You Won’t Believe This Recipe!?
Like a true moron, one of the first things I do each morning is glance at Facebook. I’ll sit there with my coffee and give it a little going over. I sometimes wonder if this is good for my mental health. There’s maybe only 20% of the things I see that I care about while the other 80% is mostly blabber from people I haven’t spoken to since high school. Right now it’s a glut of posts about going back to school.
Yet, mixed in with all the usual nonsense I’ve noticed that more and more people tend to share recipes these days. You’ve no doubt seen one of these posts. It’s just a photo of the finished food with either a link or a write-up of the recipe. They all have some sort of chatter attached to them like “Ah! This is one of the true classic soups!” Sometimes they go for a more homespun approach with “Grandpa used to make these for us every Sunday and I’ve not seen them since.”
I doubt that many of these recipes that make such claims are authentic “Pee Paw” material. Why? As 90% of them are just things on slider buns. I don’t know exactly when the humble slider overtook American kitchens as a trend, but I know it was only in the last decade or so. You click the link or follow the recipe and it’s just a sloppy Joe, on a slider bun! Shredded chicken cooked in French onion soup mix, on a slider bun!
I’m not knocking these things, mind you. It’s just that after a while the proliferation of slider bun-centric recipes on Facebook all start to look the same and it confuses me. I want to see this trend be carried to the extreme of the foodie scale. Let’s see them work Molecular Gastronomy into the mix. I want to see clickbait-type posts for “brie cheese foam the way grandma used to make it!”
I wonder where the source of many of these recipes comes from? They have so many old-church cookbooks of the late 1980s terminology that I can’t help but wonder if many of these clicky, buzzy-sounding food pages just copy and paste out of yard sale finds. The 29th food post from “Real Food For Your Family” has a lot of recipes centered around cans of soup and dry ranch dressing mix.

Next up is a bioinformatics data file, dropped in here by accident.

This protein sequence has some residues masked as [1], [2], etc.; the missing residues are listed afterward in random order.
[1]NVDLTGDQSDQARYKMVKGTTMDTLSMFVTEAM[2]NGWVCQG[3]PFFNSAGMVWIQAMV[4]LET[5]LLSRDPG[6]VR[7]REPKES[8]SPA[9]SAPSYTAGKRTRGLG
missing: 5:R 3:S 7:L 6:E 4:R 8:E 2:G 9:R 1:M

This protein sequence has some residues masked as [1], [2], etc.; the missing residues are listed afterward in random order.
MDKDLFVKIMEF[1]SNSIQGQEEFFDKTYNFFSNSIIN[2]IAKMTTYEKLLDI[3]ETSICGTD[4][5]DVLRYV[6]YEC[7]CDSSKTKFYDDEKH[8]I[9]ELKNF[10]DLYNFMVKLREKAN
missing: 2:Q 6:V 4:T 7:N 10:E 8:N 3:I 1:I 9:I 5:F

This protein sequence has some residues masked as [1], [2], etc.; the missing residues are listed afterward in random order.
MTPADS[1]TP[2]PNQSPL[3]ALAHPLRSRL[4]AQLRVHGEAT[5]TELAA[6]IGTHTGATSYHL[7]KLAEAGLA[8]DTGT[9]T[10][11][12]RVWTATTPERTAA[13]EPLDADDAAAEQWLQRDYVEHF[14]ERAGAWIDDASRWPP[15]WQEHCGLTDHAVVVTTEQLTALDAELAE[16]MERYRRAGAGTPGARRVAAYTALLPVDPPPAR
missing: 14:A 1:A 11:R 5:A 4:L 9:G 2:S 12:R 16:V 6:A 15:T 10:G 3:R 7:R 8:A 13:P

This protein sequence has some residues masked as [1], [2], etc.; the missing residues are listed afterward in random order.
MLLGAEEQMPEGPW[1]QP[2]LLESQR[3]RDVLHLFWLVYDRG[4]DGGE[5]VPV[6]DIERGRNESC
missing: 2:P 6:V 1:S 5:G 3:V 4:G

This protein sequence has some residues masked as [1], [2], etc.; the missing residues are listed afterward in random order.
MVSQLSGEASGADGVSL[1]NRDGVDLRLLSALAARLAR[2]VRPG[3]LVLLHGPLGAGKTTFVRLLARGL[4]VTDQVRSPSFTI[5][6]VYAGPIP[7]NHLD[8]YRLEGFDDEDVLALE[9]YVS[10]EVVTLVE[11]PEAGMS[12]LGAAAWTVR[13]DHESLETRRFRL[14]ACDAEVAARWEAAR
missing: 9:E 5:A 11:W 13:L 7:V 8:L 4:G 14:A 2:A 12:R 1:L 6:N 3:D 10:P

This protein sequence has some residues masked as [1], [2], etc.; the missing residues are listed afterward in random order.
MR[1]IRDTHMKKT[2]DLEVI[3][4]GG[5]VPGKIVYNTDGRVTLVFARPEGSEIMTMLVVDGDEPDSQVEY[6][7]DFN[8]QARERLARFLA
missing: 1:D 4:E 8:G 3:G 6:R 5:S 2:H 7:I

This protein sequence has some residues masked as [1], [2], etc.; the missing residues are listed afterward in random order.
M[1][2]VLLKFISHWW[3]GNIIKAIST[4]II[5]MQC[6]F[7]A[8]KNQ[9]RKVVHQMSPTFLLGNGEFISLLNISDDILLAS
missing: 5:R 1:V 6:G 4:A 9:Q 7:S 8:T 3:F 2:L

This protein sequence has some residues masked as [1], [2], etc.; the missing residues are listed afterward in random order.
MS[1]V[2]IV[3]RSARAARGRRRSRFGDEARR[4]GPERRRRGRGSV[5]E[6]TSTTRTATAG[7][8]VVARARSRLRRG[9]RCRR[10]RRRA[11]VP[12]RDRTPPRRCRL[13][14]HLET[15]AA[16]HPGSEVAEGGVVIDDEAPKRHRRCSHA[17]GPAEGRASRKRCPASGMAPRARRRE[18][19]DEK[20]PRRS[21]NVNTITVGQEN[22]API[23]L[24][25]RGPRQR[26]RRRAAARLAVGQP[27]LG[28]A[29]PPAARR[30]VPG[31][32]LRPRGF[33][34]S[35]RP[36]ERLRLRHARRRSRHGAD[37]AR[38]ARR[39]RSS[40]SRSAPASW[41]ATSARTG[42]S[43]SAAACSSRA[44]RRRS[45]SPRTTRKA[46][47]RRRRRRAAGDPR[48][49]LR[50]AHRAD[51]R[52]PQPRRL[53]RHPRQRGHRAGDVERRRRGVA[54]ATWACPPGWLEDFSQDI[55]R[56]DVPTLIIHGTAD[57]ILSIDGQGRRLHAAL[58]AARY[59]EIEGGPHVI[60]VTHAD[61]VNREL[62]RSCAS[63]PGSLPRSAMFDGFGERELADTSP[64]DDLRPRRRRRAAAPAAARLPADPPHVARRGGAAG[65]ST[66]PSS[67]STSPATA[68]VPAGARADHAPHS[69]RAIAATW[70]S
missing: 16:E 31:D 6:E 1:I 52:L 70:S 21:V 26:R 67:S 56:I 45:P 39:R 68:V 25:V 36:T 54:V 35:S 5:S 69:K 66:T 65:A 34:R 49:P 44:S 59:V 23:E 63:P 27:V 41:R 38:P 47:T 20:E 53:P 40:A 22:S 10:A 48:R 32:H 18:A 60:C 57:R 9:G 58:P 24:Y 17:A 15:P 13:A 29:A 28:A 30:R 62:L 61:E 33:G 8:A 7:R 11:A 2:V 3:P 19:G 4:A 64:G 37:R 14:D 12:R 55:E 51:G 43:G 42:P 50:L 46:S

Again, I don’t think there is anything wrong with this, it just seems oddly out of trend for a lot of the modern food views that are so popular on, say, YouTube. I don’t recall the last time Claire Saffitz, queen of the kitchen, told me to crack open a can of soup during one of her videos. If we want to get terrified by a soup can cuisine, I’d like to see a post about the time that Campbell’s tried to convince people to make cocktails and chilled pre-dinner drinks with cans of soup.
I can picture it now. A post shared by some older relation that you don’t speak to because of political reasons. The post is from “True Classic Kitchens Now.” “Remember when you’d spend the weekends at your grandparent’s house and grandpa would come in from the farm work he spent all day doing and drink a classic ‘Campbell’s Settler?’ Well, we can’t wait to share that feeling with you again with our take on the classic drink.”
Sure, a vaguely alcoholic drink that looks opaque yellow sounds mighty temping after a long, hard day at work. Then you look at the ingredients and it’s a mix of brandy, half & half, chilled vodka, and half a can of Campbell’s cream of mushroom soup. It’ll settle you alright, but to where I can not dare to fathom. There must be a market I am missing out on here, maybe it’s time I looked into making my clickbait-style food page on Facebook?
“Andy’s Weeknight Tattler Meals?” Something that will get lots of shares, lots of likes, and is loaded to the gills with sodium. I better get to work on this right away. It’s been a while since I’ve explored the wonders of condensed soup anyways. See you next week.